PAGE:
For more information and to pre-register, visit


Treasury: Taxpayers Can Check State Refund Status Online


As the state of Michigan enters individual income tax season, the Michigan Department of Treasury reminds taxpayers who filed a 2017 state return to check the status of their refund online by going to

Individuals who e-filed can check their refund status two weeks from the date confirmation was received that the state return was accepted. The status of paper-filed tax returns can be viewed from six to eight weeks after postmarking.


To ensure taxpayer privacy and security, the following information is required when checking the status of a refund at

  • Social Security Number
  • Tax Year
  • Filing Status
  • Adjusted Gross Income (AGI) or Total Household Resources (THR)


Individuals can find their AGI on line 10 of the MI-1040. Total Household Resources are found on line 33 on the MI-1040CR or line 34 on the MI-1040CR-7. For more information, please visit:


Treasury: Resolve to Be Ready for Tax Scams in 2018


The Michigan Department of Treasury is asking taxpayers to be ready for tax scams in 2018. Cybercriminals typically increase their activity in the first part of the year through phone scams and email phishing schemes. These scammers try to obtain personal information using different tricks and tactics so they can file income tax returns and claim refunds on behalf of unsuspecting taxpayers. Some scammers may also allege a taxpayer owes taxes and aggressively demand payment for a quick payout.


Treasury will never:

  • Initiate a phone call or email to ask for personal information.
  • Call or email to demand immediate payment using a specific payment method, such as a prepaid debit card, gift card or wire transfer. Generally, Treasury will first send a bill through the U.S. mail to any taxpayer who owes taxes.
  • Threaten to immediately bring in local police or other law-enforcement groups to have the taxpayer arrested for not paying.
  • Demand that taxes be paid without giving the taxpayer the opportunity to question or appeal the amount owed.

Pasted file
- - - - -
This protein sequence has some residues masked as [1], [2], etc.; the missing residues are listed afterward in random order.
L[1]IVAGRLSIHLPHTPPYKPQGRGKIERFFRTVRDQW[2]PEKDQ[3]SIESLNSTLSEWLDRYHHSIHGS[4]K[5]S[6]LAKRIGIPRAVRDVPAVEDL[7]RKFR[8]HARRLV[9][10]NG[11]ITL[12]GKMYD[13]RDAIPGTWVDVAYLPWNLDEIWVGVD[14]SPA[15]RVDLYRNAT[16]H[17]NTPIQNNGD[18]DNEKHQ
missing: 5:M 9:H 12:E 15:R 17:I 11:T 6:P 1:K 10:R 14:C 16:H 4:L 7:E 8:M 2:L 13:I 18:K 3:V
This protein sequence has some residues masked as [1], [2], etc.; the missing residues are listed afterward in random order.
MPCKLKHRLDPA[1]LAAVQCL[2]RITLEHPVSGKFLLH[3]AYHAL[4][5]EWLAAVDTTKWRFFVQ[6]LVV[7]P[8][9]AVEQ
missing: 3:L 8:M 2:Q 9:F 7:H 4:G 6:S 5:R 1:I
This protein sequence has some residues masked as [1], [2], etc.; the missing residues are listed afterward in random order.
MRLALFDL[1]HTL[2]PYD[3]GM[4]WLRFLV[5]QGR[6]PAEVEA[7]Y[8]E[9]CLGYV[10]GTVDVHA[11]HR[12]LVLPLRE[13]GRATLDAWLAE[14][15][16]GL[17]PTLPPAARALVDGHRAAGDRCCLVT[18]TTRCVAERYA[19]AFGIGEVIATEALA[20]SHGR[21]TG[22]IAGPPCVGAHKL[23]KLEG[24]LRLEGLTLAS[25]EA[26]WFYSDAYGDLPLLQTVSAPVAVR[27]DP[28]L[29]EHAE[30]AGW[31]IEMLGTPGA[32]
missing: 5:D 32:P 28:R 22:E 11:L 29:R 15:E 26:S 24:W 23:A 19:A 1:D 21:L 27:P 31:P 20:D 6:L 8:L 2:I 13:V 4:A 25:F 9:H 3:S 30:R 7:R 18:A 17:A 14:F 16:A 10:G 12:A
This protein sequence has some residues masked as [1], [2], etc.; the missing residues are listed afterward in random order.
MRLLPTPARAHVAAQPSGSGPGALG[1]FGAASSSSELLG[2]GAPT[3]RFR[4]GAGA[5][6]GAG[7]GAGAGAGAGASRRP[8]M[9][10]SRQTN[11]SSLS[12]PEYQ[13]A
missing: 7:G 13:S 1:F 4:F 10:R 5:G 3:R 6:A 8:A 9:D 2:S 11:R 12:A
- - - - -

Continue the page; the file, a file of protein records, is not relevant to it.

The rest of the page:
• Ask for credit or debit card numbers over the phone.


Cybercriminals often alter caller ID numbers and emails to make it look like the state Treasury Department, the Internal Revenue Service or another official agency is contacting a taxpayer. Scammers may use employee titles, a person’s name, address and other personal information to sound official.


Taxpayers who have received a call or email from a scammer should report the case to the IRS through the web or by calling (800) 366-4484. To learn more about tax-related identity theft, go to


Genesee County Tax Assistance & Financial Services Coalition returns more than $600,000 to Genesee County


United Way of Genesee County supports the Volunteer Income Tax Assistance (VITA) program. This is a volunteer run program in partnership with the IRS that prepares and e-files tax returns for low to moderate income wage earners for free.


To view the schedule and locations of the 2018 tax preparation sites, please visit:


Free Tax Help


Seniors and individuals with special needs may qualify for free tax preparation help from IRS-trained volunteers or Tax Counseling for the qualified preparers. For information about free tax help, dial 2-1-1.


To learn more about Michigan’s individual income tax or to download forms, go to For more information about e-filing, go to


DNR has new online form for reporting fish kills


To simplify the public’s ability to report fish kills, the Michigan Department of Natural Resources recently developed an online form for reporting fish kills in quantities larger than 25 fish. A fish kill of this size could have more factors involved that need further DNR investigation. The new Sick or Dead Aquatic Species form can be found in the DNR’s Eyes in the Field application at


Information requested in the form includes waterbody and location (both descriptive and latitude-longitude coordinates), observation details, and any available photos showing the fish kill. Close-up photos showing any external disease signs such as bloody patches, unusual wounds or odd coloration are particularly helpful to DNR staff as they try to determine the cause of the issue and its seriousness. Entered reports and associated images automatically are forwarded to fish health staff for quicker evaluation and action. The DNR reminds everyone that after the ice and snow cover melts on Michigan's lakes this winter, it may be common to discover dead fish or other aquatic creatures. Severe winter weather can create conditions that cause fish and other creatures such as turtles, frogs, toads and crayfish to die.